I like your pepper mix and other spices. I'd add onion and garlic, either fresh or as powders (not salts) and some paprika. The chipotles will add a smoke flavor. You could also consider smoked paprika as a less hot option.
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Old 04-25-2006, 11:56 AM   #47
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Chili powder (with an "i") is a mixture of dried ground chiles (with an "e") -- usually anchos -- along with cumin, Mexican oregano and garlic. Sometimes salt.

It does not generally include paprika, which is Hungarian in origin and has a distinct taste. At least I do not recall ever having seen chili powder with paprika in it. Doesn't mean you couldn't use it.

The proportions you use depend on your taste. Commercially prepared versions generally use mostly ground chiles, with lesser amounts of (in descending order) cumin, garlic and oregano.

In your post, I would think a 3/1 ratio of chiles to cumin would work, with the addition of maybe 1t each of garlic powder and Mexican oregano. I would personally leave out paprika (IMO not the right taste in chili), but if you use it, start with a small amount and add up.

The chipotle pepper can be very strong, smoke-wise, so you might want to start small with that type and add more in as necessary.

Experiment by combining and see what suits your taste. You might want to even make up different versions for different needs.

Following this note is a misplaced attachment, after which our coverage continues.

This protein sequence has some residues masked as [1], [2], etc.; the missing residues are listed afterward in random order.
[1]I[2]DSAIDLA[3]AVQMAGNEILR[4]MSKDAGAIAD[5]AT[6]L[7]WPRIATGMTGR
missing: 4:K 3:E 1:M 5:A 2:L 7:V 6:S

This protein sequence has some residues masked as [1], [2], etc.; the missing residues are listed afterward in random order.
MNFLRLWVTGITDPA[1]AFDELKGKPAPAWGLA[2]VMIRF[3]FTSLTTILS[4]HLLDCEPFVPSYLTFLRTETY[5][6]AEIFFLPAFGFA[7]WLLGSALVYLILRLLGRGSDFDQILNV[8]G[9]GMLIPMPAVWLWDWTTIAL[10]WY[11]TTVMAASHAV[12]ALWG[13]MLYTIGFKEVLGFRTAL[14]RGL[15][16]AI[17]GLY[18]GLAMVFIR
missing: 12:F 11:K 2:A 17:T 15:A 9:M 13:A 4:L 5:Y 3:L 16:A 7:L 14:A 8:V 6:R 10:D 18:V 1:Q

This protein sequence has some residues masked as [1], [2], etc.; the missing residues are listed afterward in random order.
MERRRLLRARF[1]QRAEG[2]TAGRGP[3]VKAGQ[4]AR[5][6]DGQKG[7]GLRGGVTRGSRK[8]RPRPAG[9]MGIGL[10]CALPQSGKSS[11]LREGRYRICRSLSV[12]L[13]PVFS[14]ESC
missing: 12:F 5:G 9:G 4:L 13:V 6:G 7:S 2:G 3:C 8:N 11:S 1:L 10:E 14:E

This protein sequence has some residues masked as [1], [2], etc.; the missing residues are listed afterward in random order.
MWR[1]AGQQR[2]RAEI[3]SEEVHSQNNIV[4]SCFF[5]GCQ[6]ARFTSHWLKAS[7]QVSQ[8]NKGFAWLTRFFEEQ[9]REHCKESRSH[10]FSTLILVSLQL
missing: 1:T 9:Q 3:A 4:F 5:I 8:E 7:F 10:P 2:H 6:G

Also think about adding unsweetened chocolate to your chili to deepen the flavor.
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Old 04-25-2006, 12:06 PM   #48
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Quote:
Originally Posted by Andy M.
I like your pepper mix and other spices. I'd add onion and garlic, either fresh or as powders (not salts) and some paprika.
In my haste I left out the garlic but I did include paprika. I did not include onion powder since I use diced onions in the recipe.

Chili Recipe
2 lb beef-pork mix (2:1)
2 medium onions diced
__ T. Chili powder (see below)
1 qt. crushed tomatoes
1 qt. diced tomatoes
1 qt. beef broth
1 T. salt

Chili Powder
__ T. ground roasted cascabel chile powder
__ T. ground roasted ancho chile powder
__ T. ground roasted chipotle chile powder
__ T. ground roasted cumin powder
__ T. granulated garlic powder
__ T. Mexican oregano
__ t. paprika
__ Anything else, eg, sugar.

What quantities should I use in both the recipe for chili and the recipe for chili powder?
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Old 04-25-2006, 12:10 PM   #49
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Take Jennys great suggestion and put in a square or two of unsweetened chocolate. It might sound weird, but it works wonders with chili. It does not make it tasty chocolaty at all either.
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Old 04-25-2006, 12:21 PM   #50
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Quote:
Originally Posted by jennyema
In your post, I would think a 3/1 ratio of chiles to cumin would work, with the addition of maybe 1t each of garlic powder and Mexican oregano. I would personally leave out paprika (IMO not the right taste in chili), but if you use it, start with a small amount and add up.
Is this what you mean:

1 T. cascabel powder
1 T. ancho powder
1 T. chipotle powder
1 T. cumin powder
1 t. garlic powder
1 t. Mexican oregano

No onion powder, no paprika, no other ingredients.

If this is what you meant, how much of that powder mix do I use with 2 lb of meat?

Quote:
Also think about adding unsweetened chocolate to your chili to deepen the flavor.
Please specify the exact product and the exact amount so I can buy it at the grocery. My wife usually shops for sweets so I am not familiar with the products.